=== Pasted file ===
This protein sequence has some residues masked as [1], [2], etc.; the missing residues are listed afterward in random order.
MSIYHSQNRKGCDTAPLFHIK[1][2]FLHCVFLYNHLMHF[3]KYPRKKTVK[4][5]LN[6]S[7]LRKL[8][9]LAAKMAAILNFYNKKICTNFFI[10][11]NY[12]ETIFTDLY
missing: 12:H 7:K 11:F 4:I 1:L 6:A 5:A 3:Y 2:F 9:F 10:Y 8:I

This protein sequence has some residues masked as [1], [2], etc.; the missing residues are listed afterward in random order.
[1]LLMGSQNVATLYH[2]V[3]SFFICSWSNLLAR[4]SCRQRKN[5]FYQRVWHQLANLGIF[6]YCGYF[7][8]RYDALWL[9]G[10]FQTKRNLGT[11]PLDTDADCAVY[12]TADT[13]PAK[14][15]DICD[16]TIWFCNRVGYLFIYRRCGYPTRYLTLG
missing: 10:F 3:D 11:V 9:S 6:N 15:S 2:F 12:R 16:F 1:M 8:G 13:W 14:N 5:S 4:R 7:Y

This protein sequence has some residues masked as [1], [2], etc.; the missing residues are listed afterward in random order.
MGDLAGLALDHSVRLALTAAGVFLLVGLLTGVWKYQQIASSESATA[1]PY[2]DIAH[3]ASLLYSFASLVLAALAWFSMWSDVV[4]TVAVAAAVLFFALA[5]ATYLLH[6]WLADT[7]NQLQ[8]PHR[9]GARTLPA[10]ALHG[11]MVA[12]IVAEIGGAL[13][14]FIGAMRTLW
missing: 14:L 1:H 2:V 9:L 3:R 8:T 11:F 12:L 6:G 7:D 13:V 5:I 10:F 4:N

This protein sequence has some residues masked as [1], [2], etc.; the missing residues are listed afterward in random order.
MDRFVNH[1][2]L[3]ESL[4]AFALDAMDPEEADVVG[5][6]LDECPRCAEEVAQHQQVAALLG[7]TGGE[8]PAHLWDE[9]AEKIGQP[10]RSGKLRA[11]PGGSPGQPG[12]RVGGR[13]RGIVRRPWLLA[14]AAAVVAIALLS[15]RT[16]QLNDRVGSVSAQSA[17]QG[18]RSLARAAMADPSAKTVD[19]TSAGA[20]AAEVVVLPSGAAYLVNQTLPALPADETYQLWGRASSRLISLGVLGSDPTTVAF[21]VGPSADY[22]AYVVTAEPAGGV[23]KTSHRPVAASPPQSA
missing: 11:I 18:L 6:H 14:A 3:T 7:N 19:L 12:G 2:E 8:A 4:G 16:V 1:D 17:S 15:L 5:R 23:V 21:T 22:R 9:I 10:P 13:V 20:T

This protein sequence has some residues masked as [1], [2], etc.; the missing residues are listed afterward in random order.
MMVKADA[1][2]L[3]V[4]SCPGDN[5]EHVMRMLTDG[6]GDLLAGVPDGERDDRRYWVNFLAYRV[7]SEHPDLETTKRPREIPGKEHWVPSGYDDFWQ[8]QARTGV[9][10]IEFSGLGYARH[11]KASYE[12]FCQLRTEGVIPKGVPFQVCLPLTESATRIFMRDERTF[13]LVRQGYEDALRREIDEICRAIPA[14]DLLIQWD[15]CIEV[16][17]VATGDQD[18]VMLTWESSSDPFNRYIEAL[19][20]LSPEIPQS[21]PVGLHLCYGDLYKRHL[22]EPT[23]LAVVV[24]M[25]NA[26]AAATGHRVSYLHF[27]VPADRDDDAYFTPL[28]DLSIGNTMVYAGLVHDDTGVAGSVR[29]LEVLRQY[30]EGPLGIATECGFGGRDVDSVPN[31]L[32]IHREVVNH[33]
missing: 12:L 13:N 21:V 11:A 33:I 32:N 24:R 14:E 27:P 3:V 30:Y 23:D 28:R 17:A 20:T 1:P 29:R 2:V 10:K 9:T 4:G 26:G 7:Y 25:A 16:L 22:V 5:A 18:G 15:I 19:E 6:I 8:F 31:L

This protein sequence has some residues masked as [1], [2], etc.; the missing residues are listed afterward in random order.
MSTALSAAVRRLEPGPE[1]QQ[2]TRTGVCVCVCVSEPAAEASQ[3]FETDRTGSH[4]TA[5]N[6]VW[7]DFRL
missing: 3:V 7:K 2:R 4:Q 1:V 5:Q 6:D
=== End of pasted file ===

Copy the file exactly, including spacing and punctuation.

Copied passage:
This protein sequence has some residues masked as [1], [2], etc.; the missing residues are listed afterward in random order.
MSIYHSQNRKGCDTAPLFHIK[1][2]FLHCVFLYNHLMHF[3]KYPRKKTVK[4][5]LN[6]S[7]LRKL[8][9]LAAKMAAILNFYNKKICTNFFI[10][11]NY[12]ETIFTDLY
missing: 12:H 7:K 11:F 4:I 1:L 6:A 5:A 3:Y 2:F 9:F 10:Y 8:I

This protein sequence has some residues masked as [1], [2], etc.; the missing residues are listed afterward in random order.
[1]LLMGSQNVATLYH[2]V[3]SFFICSWSNLLAR[4]SCRQRKN[5]FYQRVWHQLANLGIF[6]YCGYF[7][8]RYDALWL[9]G[10]FQTKRNLGT[11]PLDTDADCAVY[12]TADT[13]PAK[14][15]DICD[16]TIWFCNRVGYLFIYRRCGYPTRYLTLG
missing: 10:F 3:D 11:V 9:S 6:N 15:S 2:F 12:R 16:F 1:M 8:G 13:W 14:N 5:S 4:R 7:Y

This protein sequence has some residues masked as [1], [2], etc.; the missing residues are listed afterward in random order.
MGDLAGLALDHSVRLALTAAGVFLLVGLLTGVWKYQQIASSESATA[1]PY[2]DIAH[3]ASLLYSFASLVLAALAWFSMWSDVV[4]TVAVAAAVLFFALA[5]ATYLLH[6]WLADT[7]NQLQ[8]PHR[9]GARTLPA[10]ALHG[11]MVA[12]IVAEIGGAL[13][14]FIGAMRTLW
missing: 14:L 1:H 2:V 9:L 3:R 8:T 11:F 12:L 6:G 7:D 13:V 5:I 10:F 4:N

This protein sequence has some residues masked as [1], [2], etc.; the missing residues are listed afterward in random order.
MDRFVNH[1][2]L[3]ESL[4]AFALDAMDPEEADVVG[5][6]LDECPRCAEEVAQHQQVAALLG[7]TGGE[8]PAHLWDE[9]AEKIGQP[10]RSGKLRA[11]PGGSPGQPG[12]RVGGR[13]RGIVRRPWLLA[14]AAAVVAIALLS[15]RT[16]QLNDRVGSVSAQSA[17]QG[18]RSLARAAMADPSAKTVD[19]TSAGA[20]AAEVVVLPSGAAYLVNQTLPALPADETYQLWGRASSRLISLGVLGSDPTTVAF[21]VGPSADY[22]AYVVTAEPAGGV[23]KTSHRPVAASPPQSA
missing: 11:I 18:L 6:H 14:A 3:T 7:N 19:L 12:G 2:E 8:A 4:G 16:V 1:D 17:S 15:L 5:R 23:V 21:T 22:R 9:I 10:P 13:V 20:T

This protein sequence has some residues masked as [1], [2], etc.; the missing residues are listed afterward in random order.
MMVKADA[1][2]L[3]V[4]SCPGDN[5]EHVMRMLTDG[6]GDLLAGVPDGERDDRRYWVNFLAYRV[7]SEHPDLETTKRPREIPGKEHWVPSGYDDFWQ[8]QARTGV[9][10]IEFSGLGYARH[11]KASYE[12]FCQLRTEGVIPKGVPFQVCLPLTESATRIFMRDERTF[13]LVRQGYEDALRREIDEICRAIPA[14]DLLIQWD[15]CIEV[16][17]VATGDQD[18]VMLTWESSSDPFNRYIEAL[19][20]LSPEIPQS[21]PVGLHLCYGDLYKRHL[22]EPT[23]LAVVV[24]M[25]NA[26]AAATGHRVSYLHF[27]VPADRDDDAYFTPL[28]DLSIGNTMVYAGLVHDDTGVAGSVR[29]LEVLRQY[30]EGPLGIATECGFGGRDVDSVPN[31]L[32]IHREVVNH[33]
missing: 12:L 13:N 21:V 11:A 33:I 32:N 24:R 14:E 27:P 3:V 30:Y 23:D 28:R 17:A 20:T 1:P 29:R 2:V 10:K 9:T 4:G 26:G 7:Y 25:A 16:L 22:V 5:A 18:G 15:I 19:E 6:I 8:F 31:L

This protein sequence has some residues masked as [1], [2], etc.; the missing residues are listed afterward in random order.
MSTALSAAVRRLEPGPE[1]QQ[2]TRTGVCVCVCVSEPAAEASQ[3]FETDRTGSH[4]TA[5]N[6]VW[7]DFRL
missing: 3:V 7:K 2:R 4:Q 1:V 5:Q 6:D